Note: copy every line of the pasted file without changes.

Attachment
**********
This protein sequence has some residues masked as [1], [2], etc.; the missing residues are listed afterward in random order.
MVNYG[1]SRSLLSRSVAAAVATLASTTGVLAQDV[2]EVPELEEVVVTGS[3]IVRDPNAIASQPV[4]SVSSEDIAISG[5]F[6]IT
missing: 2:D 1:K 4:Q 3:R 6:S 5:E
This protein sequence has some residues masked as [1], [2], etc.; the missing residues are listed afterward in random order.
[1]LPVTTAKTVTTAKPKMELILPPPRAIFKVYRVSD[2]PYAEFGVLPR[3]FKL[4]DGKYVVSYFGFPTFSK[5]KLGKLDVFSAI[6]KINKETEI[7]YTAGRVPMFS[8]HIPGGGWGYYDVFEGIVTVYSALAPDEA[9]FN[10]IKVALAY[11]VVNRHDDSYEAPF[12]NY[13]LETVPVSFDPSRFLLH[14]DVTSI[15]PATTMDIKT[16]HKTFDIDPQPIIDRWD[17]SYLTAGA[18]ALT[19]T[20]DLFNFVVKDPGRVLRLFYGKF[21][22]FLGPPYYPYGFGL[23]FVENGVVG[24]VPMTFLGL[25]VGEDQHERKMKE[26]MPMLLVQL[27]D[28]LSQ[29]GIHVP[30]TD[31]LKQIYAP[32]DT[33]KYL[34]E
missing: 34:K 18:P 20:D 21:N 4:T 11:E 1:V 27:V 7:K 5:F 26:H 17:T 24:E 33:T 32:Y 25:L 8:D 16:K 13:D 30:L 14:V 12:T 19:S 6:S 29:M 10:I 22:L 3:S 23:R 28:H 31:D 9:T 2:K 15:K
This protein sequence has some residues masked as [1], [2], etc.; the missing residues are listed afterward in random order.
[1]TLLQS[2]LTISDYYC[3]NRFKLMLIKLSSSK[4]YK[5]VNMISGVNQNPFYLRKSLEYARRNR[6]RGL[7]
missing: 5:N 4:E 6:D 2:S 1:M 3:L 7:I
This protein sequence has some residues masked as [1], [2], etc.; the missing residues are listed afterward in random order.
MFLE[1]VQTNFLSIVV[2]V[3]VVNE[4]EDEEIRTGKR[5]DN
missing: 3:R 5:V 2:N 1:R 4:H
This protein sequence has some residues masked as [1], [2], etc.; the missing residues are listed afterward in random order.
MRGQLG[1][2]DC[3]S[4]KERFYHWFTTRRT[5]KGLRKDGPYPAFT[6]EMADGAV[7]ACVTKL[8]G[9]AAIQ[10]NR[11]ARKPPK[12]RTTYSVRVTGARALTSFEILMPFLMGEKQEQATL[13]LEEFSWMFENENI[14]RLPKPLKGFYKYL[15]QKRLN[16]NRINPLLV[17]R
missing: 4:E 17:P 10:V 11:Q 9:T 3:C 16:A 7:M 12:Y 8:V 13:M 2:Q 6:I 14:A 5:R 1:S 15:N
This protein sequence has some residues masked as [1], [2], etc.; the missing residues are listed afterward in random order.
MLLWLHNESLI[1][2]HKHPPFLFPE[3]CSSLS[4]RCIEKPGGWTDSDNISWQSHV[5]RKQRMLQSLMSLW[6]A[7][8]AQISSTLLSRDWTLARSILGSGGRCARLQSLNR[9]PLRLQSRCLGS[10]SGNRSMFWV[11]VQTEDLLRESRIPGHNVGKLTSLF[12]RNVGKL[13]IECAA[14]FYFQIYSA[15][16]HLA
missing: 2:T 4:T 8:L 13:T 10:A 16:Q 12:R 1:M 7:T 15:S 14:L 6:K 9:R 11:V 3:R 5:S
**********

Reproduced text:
This protein sequence has some residues masked as [1], [2], etc.; the missing residues are listed afterward in random order.
MVNYG[1]SRSLLSRSVAAAVATLASTTGVLAQDV[2]EVPELEEVVVTGS[3]IVRDPNAIASQPV[4]SVSSEDIAISG[5]F[6]IT
missing: 2:D 1:K 4:Q 3:R 6:S 5:E
This protein sequence has some residues masked as [1], [2], etc.; the missing residues are listed afterward in random order.
[1]LPVTTAKTVTTAKPKMELILPPPRAIFKVYRVSD[2]PYAEFGVLPR[3]FKL[4]DGKYVVSYFGFPTFSK[5]KLGKLDVFSAI[6]KINKETEI[7]YTAGRVPMFS[8]HIPGGGWGYYDVFEGIVTVYSALAPDEA[9]FN[10]IKVALAY[11]VVNRHDDSYEAPF[12]NY[13]LETVPVSFDPSRFLLH[14]DVTSI[15]PATTMDIKT[16]HKTFDIDPQPIIDRWD[17]SYLTAGA[18]ALT[19]T[20]DLFNFVVKDPGRVLRLFYGKF[21][22]FLGPPYYPYGFGL[23]FVENGVVG[24]VPMTFLGL[25]VGEDQHERKMKE[26]MPMLLVQL[27]D[28]LSQ[29]GIHVP[30]TD[31]LKQIYAP[32]DT[33]KYL[34]E
missing: 34:K 18:P 20:D 21:N 4:T 11:E 1:V 27:V 7:K 5:F 26:H 17:T 24:E 33:T 32:Y 25:L 8:D 16:K 13:D 30:L 14:V 12:T 19:S 6:S 29:M 10:I 22:L 3:S 23:R 28:H 31:D 9:T 2:K 15:K
This protein sequence has some residues masked as [1], [2], etc.; the missing residues are listed afterward in random order.
[1]TLLQS[2]LTISDYYC[3]NRFKLMLIKLSSSK[4]YK[5]VNMISGVNQNPFYLRKSLEYARRNR[6]RGL[7]
missing: 5:N 4:E 6:D 2:S 1:M 3:L 7:I
This protein sequence has some residues masked as [1], [2], etc.; the missing residues are listed afterward in random order.
MFLE[1]VQTNFLSIVV[2]V[3]VVNE[4]EDEEIRTGKR[5]DN
missing: 3:R 5:V 2:N 1:R 4:H
This protein sequence has some residues masked as [1], [2], etc.; the missing residues are listed afterward in random order.
MRGQLG[1][2]DC[3]S[4]KERFYHWFTTRRT[5]KGLRKDGPYPAFT[6]EMADGAV[7]ACVTKL[8]G[9]AAIQ[10]NR[11]ARKPPK[12]RTTYSVRVTGARALTSFEILMPFLMGEKQEQATL[13]LEEFSWMFENENI[14]RLPKPLKGFYKYL[15]QKRLN[16]NRINPLLV[17]R
missing: 4:E 17:P 10:V 11:Q 9:T 3:C 16:A 7:M 12:Y 8:V 13:M 2:Q 6:I 14:A 5:R 1:S 15:N
This protein sequence has some residues masked as [1], [2], etc.; the missing residues are listed afterward in random order.
MLLWLHNESLI[1][2]HKHPPFLFPE[3]CSSLS[4]RCIEKPGGWTDSDNISWQSHV[5]RKQRMLQSLMSLW[6]A[7][8]AQISSTLLSRDWTLARSILGSGGRCARLQSLNR[9]PLRLQSRCLGS[10]SGNRSMFWV[11]VQTEDLLRESRIPGHNVGKLTSLF[12]RNVGKL[13]IECAA[14]FYFQIYSA[15][16]HLA
missing: 2:T 4:T 8:L 13:T 10:A 16:Q 12:R 1:M 7:T 15:S 14:L 6:K 9:R 11:V 3:R 5:S